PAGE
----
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Mol Cell Biochem. 1997 Sep;174(1-2):255-9.

Inhibition of complex I by neuroleptics in normal human brain cortex parallels the extrapyramidal toxicity of neuroleptics.

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  • 1Department of Neurology, Friedrich-Wilhelms-Universität, Bonn, Germany.

Abstract

There is increasing evidence that a defect of the mitochondrial respiratory chain is implicated in the development of Parkinson disease. Decreased complex I activity of the mitochondrial respiratory chain has been reported in platelets, muscle, and brain of patients with Parkinson disease. Extrapyramidal symptoms (e.g. parkinsonism and dystonic reactions) are major limiting side effects of neuroleptics. Experimental evidence suggests that neuroleptics inhibit complex I in rat brain. There has not been a study of the effects of neuroleptics in human tissue, however. We therefore analyzed the activities of complexes I + III, complexes II + III, succinate dehydrogenase, complex IV (cytochrome c oxidase), and of citrate synthase in normal human brain cortex after the addition of haloperidol and chlorpromazine and the atypical neuroleptics risperidone, zotepine, and clozapine. Activity of complex I was progressively inhibited by all neuroleptics. Half-maximal inhibition (IC50) was 0.1 mM for haloperidol, 0.4 mM for chlorpromazine, and 0.5 mM for risperidone and zotepine. Clozapine had no effect on enzyme activity at concentrations up to 0.5 mM, followed by a slow decline with a maximum inhibition of 70% at 10 mM. IC50 was at about 2.5 mM. Thus, the concentration of clozapine needed to cause 50% inhibition of the activity of complexes I and III was about 5 times that of zotepine and risperidone, about 6 times that of chlorpromazine, and 25 times that of haloperidol. The inhibition thus paralleled the incidence of extrapyramidal effects caused by the different neuroleptics as they are known from numerous clinical studies. Our data support the hypothesis that neuroleptic-induced extrapyramidal side effects may be due to inhibition of the mitochondrial respiratory chain.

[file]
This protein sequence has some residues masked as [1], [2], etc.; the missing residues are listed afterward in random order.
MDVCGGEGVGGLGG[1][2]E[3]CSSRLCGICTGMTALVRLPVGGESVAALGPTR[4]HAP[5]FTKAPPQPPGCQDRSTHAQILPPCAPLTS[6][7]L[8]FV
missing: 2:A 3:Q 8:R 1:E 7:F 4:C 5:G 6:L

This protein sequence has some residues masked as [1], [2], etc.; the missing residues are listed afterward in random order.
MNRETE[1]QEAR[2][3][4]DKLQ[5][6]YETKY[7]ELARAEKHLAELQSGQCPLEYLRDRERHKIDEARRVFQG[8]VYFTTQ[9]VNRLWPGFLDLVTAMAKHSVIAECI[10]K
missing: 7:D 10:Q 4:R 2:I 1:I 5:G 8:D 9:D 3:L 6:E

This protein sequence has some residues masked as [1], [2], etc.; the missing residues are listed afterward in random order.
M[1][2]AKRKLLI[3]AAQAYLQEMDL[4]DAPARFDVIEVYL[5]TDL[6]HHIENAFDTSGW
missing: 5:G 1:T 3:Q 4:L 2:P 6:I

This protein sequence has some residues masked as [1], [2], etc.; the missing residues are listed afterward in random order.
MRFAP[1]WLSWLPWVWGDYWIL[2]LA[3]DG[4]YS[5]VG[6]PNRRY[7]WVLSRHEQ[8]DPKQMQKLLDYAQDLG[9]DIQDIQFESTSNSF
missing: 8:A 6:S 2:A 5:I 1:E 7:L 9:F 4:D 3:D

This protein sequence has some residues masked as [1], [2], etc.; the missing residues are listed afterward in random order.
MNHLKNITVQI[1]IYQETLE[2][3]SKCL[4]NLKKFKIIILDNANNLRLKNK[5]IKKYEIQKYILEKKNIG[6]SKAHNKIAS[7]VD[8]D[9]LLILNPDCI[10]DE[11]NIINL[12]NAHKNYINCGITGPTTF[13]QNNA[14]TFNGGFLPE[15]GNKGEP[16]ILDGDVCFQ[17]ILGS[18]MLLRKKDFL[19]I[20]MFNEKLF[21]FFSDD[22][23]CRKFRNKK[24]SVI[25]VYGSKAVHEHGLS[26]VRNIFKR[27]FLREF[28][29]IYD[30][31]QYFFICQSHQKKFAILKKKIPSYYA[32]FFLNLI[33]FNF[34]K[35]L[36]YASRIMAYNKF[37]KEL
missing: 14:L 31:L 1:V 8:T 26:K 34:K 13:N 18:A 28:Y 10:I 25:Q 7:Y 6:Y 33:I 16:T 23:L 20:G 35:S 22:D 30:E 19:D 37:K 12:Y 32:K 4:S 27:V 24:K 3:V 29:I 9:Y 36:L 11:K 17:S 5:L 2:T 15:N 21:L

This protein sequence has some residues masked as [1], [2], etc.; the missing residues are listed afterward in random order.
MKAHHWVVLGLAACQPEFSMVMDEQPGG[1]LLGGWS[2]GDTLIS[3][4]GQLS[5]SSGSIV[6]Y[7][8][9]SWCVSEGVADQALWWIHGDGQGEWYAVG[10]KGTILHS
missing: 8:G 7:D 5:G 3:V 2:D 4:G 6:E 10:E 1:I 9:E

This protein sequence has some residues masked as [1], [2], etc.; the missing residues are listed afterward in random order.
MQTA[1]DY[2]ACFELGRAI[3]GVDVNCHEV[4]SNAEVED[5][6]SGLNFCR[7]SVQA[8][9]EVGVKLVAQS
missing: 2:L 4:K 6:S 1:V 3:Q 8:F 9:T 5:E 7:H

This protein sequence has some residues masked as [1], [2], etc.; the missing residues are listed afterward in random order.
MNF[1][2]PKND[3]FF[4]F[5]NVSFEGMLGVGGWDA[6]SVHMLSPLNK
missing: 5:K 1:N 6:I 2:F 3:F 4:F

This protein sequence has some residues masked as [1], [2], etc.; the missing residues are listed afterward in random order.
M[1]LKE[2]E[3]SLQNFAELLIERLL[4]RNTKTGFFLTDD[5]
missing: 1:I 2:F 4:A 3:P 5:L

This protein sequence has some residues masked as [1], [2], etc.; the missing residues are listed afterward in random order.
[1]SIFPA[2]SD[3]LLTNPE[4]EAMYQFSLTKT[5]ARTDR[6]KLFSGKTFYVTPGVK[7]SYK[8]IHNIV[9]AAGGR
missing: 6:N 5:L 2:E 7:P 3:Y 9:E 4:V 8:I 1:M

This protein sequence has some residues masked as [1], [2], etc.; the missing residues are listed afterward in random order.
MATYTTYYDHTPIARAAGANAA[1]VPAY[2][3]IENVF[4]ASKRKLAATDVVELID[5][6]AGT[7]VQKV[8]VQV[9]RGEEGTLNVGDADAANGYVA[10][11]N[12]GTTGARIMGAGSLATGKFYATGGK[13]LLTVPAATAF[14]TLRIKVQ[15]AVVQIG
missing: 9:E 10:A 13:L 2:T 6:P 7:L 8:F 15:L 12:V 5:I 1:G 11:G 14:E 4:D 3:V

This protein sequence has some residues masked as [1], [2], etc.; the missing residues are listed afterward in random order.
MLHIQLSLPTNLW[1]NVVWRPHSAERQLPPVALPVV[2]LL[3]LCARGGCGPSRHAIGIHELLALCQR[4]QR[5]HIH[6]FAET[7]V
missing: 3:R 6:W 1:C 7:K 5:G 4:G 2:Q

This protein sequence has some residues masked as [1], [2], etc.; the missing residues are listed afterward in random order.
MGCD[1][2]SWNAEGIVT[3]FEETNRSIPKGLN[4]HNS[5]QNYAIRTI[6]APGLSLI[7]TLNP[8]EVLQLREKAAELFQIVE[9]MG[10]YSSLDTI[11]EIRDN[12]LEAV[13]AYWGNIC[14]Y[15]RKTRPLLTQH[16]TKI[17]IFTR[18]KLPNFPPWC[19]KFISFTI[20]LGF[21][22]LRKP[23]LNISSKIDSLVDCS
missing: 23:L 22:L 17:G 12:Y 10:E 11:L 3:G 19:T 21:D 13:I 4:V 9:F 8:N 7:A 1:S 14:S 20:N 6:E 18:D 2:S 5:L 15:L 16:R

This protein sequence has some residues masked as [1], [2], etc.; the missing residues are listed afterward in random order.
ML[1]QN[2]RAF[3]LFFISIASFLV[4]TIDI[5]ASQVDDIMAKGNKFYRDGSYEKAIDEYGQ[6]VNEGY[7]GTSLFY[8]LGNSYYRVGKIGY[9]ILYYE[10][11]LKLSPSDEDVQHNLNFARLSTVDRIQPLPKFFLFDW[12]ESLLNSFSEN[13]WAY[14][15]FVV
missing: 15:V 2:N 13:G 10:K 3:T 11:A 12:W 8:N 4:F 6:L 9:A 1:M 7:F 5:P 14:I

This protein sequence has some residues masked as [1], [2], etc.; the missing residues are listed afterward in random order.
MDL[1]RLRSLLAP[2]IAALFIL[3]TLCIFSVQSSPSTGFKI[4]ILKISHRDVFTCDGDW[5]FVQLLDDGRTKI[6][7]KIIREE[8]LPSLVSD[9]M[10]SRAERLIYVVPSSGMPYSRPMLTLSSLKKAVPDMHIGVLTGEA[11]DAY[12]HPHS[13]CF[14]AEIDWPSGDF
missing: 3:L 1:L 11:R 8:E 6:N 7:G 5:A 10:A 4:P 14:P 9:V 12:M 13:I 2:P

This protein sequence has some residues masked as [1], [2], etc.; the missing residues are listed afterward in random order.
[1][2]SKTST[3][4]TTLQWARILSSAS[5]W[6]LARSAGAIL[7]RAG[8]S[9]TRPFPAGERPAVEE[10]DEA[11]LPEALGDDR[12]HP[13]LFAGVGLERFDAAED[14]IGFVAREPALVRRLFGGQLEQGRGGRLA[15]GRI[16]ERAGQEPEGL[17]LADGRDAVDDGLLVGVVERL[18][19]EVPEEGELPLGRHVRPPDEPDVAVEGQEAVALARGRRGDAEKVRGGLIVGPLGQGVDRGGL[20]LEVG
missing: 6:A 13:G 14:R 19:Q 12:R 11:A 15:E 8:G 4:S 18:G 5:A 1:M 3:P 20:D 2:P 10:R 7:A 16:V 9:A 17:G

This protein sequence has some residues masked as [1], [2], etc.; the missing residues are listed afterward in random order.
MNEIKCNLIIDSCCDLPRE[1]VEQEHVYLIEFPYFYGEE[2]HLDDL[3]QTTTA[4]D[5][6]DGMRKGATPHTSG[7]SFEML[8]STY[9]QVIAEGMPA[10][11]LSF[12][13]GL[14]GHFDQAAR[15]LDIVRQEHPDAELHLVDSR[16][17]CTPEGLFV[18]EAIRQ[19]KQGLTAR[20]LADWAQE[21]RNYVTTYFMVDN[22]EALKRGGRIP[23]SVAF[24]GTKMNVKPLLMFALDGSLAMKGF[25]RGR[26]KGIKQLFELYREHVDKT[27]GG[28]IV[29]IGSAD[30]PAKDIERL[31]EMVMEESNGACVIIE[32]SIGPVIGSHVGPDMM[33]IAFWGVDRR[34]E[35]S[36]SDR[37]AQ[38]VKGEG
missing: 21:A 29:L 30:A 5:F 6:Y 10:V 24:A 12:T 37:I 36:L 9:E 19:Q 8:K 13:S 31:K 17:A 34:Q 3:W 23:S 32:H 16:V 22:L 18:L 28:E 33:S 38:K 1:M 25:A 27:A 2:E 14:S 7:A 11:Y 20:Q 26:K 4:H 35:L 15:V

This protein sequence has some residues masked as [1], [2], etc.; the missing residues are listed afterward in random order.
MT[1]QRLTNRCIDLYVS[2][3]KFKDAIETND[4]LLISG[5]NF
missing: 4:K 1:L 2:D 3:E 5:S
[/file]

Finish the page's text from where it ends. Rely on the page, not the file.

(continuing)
PMID:
9309697
[PubMed - indexed for MEDLINE]
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